Wait­ing for the Rain to Come

An un­nat­u­ral dis­as­ter for the Ro­hingya

The Monthly (Australia) - - CONTENTS - An un­nat­u­ral dis­as­ter for the Ro­hingya by Scott Lud­lam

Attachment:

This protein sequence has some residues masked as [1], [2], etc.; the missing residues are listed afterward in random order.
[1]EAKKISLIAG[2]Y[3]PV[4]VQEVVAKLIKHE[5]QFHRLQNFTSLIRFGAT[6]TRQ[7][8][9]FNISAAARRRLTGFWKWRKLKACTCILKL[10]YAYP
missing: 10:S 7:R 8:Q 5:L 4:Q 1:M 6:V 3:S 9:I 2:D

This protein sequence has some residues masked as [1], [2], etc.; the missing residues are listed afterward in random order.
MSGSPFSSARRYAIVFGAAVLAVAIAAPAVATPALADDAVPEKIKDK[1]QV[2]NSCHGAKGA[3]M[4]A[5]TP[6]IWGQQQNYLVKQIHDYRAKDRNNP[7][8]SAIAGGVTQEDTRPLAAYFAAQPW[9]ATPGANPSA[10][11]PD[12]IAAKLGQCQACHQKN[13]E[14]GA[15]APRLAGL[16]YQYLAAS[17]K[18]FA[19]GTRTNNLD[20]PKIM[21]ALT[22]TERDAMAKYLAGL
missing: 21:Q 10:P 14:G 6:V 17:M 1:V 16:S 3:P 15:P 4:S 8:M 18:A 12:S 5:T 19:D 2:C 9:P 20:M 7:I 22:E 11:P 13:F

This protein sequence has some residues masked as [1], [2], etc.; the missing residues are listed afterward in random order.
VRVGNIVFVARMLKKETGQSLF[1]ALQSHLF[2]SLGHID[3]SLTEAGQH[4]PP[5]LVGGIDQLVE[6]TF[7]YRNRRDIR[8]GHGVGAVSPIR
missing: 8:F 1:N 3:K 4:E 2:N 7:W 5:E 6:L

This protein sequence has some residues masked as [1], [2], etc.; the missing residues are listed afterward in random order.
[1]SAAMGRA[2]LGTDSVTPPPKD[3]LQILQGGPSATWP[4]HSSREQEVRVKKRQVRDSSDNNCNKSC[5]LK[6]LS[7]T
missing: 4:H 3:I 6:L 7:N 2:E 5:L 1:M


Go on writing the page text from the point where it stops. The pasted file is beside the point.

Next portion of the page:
The sky over the world’s youngest city is hazy, streaked with high cloud. Mem­bers of a work gang pause, lean­ing on their shov­els as we pass. There will be no rain to­day, but they are sand­bag­ging a new cul­vert against the day when the mon­soon rolls in off the Bay of Ben­gal and un­loads across this im­mense, hand­made set­tle­ment. We step out of their way, and from up ahead comes the sound of sing­ing. Chil­dren, in cheer­ful recita­tion, their voices ris­ing from a set of small class­rooms that look like the only per­ma­nent struc­tures in the camp. I hadn’t ex­pected to hear sing­ing to­day. Un­ex­pected mem­o­ries of the last time I vis­ited a school in this cor­ner of the world. Cen­tral Myan­mar, Novem­ber 8, 2015. It was a bright morn­ing, and we were at a school in Taung­gyi, high on a moun­tain plateau in Shan State. There was a buzz of quiet ex­pec­ta­tion in the air. Peo­ple were queu­ing pa­tiently across the quad­ran­gle and into the school hall. Two uni­formed se­cu­rity guys kept their dis­tance. There hadn’t been any dis­tur­bance since the polling booth opened first thing that morn­ing. Against fear­ful ex­pec­ta­tions, Myan­mar’s first real elec­tion in decades ap­peared to be pro­ceed­ing with­out in­ci­dent. Three women on their way out of the hall ap­proached our lit­tle team, and I asked if it was okay to get a photo. With broad smiles, they proudly held up their pinkie fin­gers, which were stained a dark pur­ple from the in­deli­ble dye that elec­tion of­fi­cials were us­ing to pre­vent re­peat vot­ers. Aus­tralia could take some small credit for what was hap­pen­ing here: of­fi­cers from the Aus­tralian Elec­toral Com­mis­sion had been on the ground for months help­ing put the process to­gether, train­ing thou­sands of vol­un­teers and staff who had fanned out across the coun­try. Our cross-party team of elec­tion ob­servers was part of a global ef­fort of the United States, the Euro­pean Union and the United Na­tions to help safe­guard the can­di­dates, the elec­tors and the process it­self. I felt my cyn­i­cism slip­ping, just for the day. The world’s democ­ra­cies had reached out to wel­come a new ar­rival into the fam­ily: an­other small part of the world ex­chang­ing the rule of the gun for the rule of the bal­lot box, de­serv­ing of all the sup­port it could get. By mid­night, de­spite some rear­guard at­tempts at vote tam­per­ing, it was ev­i­dent that the re­sult was a land­slide. No­bel lau­re­ate Aung San Suu Kyi’s Na­tional League for Democ­racy had routed the gen­er­als and their prox­ies. Her party had taken close to 80 per cent of the con­testable seats. Even un­der an ap­palling constitution that re­serves a quar­ter of the par­lia­ment’s seats for the mil­i­tary, she’d be in a po­si­tion to ap­point the pres­i­dent, hold an out­right ma­jor­ity in both houses and lead her torn coun­try into a new chap­ter. It was a stun­ning re­ver­sal from her lonely years un­der house ar­rest. In its cov­er­age, the BBC flipped be­tween a panel of sober po­lit­i­cal an­a­lysts and a ri­otous Man­dalay street party. It was a rare mo­ment: history in mo­tion be­fore our eyes. The blind spot in the cel­e­bra­tions was hid­den in plain sight: some months pre­vi­ously, the au­thor­i­ties had re­voked the al­ready-ten­u­ous rights of any­one with­out full cit­i­zen­ship. An en­tire eth­nic group was dis­en­fran­chised just in time for the elec­tion. If you’re not con­sid­ered a cit­i­zen, you can’t vote, and you cer­tainly can’t put your­self for­ward as a can­di­date. In re­al­ity, this was not some fresh ini­tia­tive but the com­ple­tion of a project that had been un­der­way for decades. It was hardly a se­cret, and nor was it con­sid­ered se­ri­ous enough to break the sur­face ten­sion of in­ter­na­tional sup­port and sol­i­dar­ity. Th­ese ab­sent, voice­less peo­ple wouldn’t get much men­tion on the eu­phoric tele­vi­sion broad­casts. With the best of in­ten­tions, we’d all just helped graft a re­spectable and much-loved face onto some­thing un­speak­able. Less than a fort­night be­fore we swung into Taung­gyi, re­searchers from the Lon­don-based In­ter­na­tional State Crime Ini­tia­tive (ISCI) had de­liv­ered the find­ings of a 12-month re­search project into the sit­u­a­tion fac­ing Myan­mar’s 1.1 mil­lion Ro­hingya peo­ple. The re­port touched on the can­cel­la­tion of cit­i­zen­ship en­ti­tle­ments, but also spoke with chill­ing clar­ity on the deeper cri­sis. “ISCI con­cludes that geno­cide is tak­ing place in Myan­mar and warns of the se­ri­ous and present dan­ger of the an­ni­hi­la­tion of the coun­try’s Ro­hingya pop­u­la­tion.” South­ern Bangladesh, Au­gust 2017. They be­gan ar­riv­ing on foot, by the dozen, then in the hun­dreds, and then, sud­denly, in the tens of thou­sands. Sto­ries of mad­ness trailed in their wake. Bud­dhist mili­tias backed by po­lice and a light in­fantry divi­sion of the na­tional army mov­ing into vil­lages and burn­ing peo­ple alive. Mass rape and sex­ual vi­o­lence against women and girls; tor­ture, mass graves, whole­sale bomb­ing and bull­doz­ing of looted vil­lages. A swift regime blackout de­scended: re­porters and in­ter­na­tional ob­servers were pre­vented from reach­ing the area. Two Reuters jour­nal­ists who con­tin­ued their work were ar­rested months later, and are still in jail at the time of writ­ing. From the si­lence of or­bit, satel­lites scanned the de­struc­tion: at least 350 vil­lages and town­ships at­tacked or burned off the map. Médecins Sans Fron­tières es­ti­mates that at least 6700 peo­ple were mur­dered dur­ing this con­vul­sion. In that same month, more than 420,000 peo­ple fled across the bor­der into Bangladesh. At the height, more than 20,000 were cross­ing ev­ery day, mak­ing it one of the largest and most rapid forced mi­gra­tions in mod­ern history. More than half of the evac­uees were chil­dren. Fol­low the end­less sandy beach south­wards from the raggedy re­sort town of Cox’s Bazar in south­ern Bangladesh, then cut in­land through busy mar­kets and farm­ing vil­lages, and you’ll soon no­tice that the whole world is some­how here: a Médecins Sans Fron­tières de­pot, Red Cres­cent am­bu­lances, a Malaysian health com­plex,